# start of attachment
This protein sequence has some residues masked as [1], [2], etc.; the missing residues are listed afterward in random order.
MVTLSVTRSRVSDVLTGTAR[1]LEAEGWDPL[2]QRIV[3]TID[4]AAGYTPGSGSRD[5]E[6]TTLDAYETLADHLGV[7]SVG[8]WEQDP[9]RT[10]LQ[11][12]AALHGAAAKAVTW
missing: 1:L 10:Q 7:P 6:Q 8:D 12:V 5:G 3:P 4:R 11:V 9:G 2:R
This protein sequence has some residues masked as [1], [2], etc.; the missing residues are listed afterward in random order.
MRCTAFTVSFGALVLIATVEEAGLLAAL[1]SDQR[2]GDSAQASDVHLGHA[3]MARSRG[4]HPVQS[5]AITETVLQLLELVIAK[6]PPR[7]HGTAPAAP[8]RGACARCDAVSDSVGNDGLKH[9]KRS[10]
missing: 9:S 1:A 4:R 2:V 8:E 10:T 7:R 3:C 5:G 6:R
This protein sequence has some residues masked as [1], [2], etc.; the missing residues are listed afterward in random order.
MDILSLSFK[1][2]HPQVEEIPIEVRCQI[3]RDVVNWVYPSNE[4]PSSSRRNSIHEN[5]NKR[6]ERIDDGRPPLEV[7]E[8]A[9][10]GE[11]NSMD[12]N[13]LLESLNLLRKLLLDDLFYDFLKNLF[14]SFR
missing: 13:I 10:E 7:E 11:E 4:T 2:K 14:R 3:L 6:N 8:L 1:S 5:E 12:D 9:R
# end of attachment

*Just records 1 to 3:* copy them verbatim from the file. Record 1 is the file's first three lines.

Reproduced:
This protein sequence has some residues masked as [1], [2], etc.; the missing residues are listed afterward in random order.
MVTLSVTRSRVSDVLTGTAR[1]LEAEGWDPL[2]QRIV[3]TID[4]AAGYTPGSGSRD[5]E[6]TTLDAYETLADHLGV[7]SVG[8]WEQDP[9]RT[10]LQ[11][12]AALHGAAAKAVTW
missing: 1:L 10:Q 7:P 6:Q 8:D 12:V 5:G 3:P 4:R 11:V 9:G 2:R
This protein sequence has some residues masked as [1], [2], etc.; the missing residues are listed afterward in random order.
MRCTAFTVSFGALVLIATVEEAGLLAAL[1]SDQR[2]GDSAQASDVHLGHA[3]MARSRG[4]HPVQS[5]AITETVLQLLELVIAK[6]PPR[7]HGTAPAAP[8]RGACARCDAVSDSVGNDGLKH[9]KRS[10]
missing: 9:S 1:A 4:R 2:V 8:E 10:T 7:R 3:C 5:G 6:R
This protein sequence has some residues masked as [1], [2], etc.; the missing residues are listed afterward in random order.
MDILSLSFK[1][2]HPQVEEIPIEVRCQI[3]RDVVNWVYPSNE[4]PSSSRRNSIHEN[5]NKR[6]ERIDDGRPPLEV[7]E[8]A[9][10]GE[11]NSMD[12]N[13]LLESLNLLRKLLLDDLFYDFLKNLF[14]SFR
missing: 13:I 10:E 7:E 11:E 4:T 2:K 14:R 3:L 6:N 8:L 1:S 5:E 12:D 9:R